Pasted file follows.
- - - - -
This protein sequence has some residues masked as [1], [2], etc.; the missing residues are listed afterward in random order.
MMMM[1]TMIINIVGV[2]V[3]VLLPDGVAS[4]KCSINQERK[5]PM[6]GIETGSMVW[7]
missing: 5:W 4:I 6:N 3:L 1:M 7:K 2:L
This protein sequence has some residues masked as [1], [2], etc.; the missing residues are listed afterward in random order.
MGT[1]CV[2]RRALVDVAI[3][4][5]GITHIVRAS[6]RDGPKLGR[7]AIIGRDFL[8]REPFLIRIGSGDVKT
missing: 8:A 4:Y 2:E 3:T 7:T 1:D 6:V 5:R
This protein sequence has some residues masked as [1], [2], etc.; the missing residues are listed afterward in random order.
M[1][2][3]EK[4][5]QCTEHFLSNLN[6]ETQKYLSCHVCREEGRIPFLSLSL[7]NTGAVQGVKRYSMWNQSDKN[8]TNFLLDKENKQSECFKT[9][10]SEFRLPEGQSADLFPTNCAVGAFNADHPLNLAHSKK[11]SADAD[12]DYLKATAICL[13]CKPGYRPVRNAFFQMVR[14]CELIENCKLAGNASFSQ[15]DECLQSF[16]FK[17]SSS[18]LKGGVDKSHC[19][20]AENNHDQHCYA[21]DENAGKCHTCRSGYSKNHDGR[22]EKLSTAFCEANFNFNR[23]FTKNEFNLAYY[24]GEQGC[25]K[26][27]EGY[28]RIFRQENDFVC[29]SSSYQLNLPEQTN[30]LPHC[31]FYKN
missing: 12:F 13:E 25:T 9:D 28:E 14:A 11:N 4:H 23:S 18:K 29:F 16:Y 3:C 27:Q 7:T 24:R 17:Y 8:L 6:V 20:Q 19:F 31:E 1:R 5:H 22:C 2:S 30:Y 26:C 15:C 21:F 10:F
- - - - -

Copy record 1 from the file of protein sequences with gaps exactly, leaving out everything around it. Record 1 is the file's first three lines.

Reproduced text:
This protein sequence has some residues masked as [1], [2], etc.; the missing residues are listed afterward in random order.
MMMM[1]TMIINIVGV[2]V[3]VLLPDGVAS[4]KCSINQERK[5]PM[6]GIETGSMVW[7]
missing: 5:W 4:I 6:N 3:L 1:M 7:K 2:L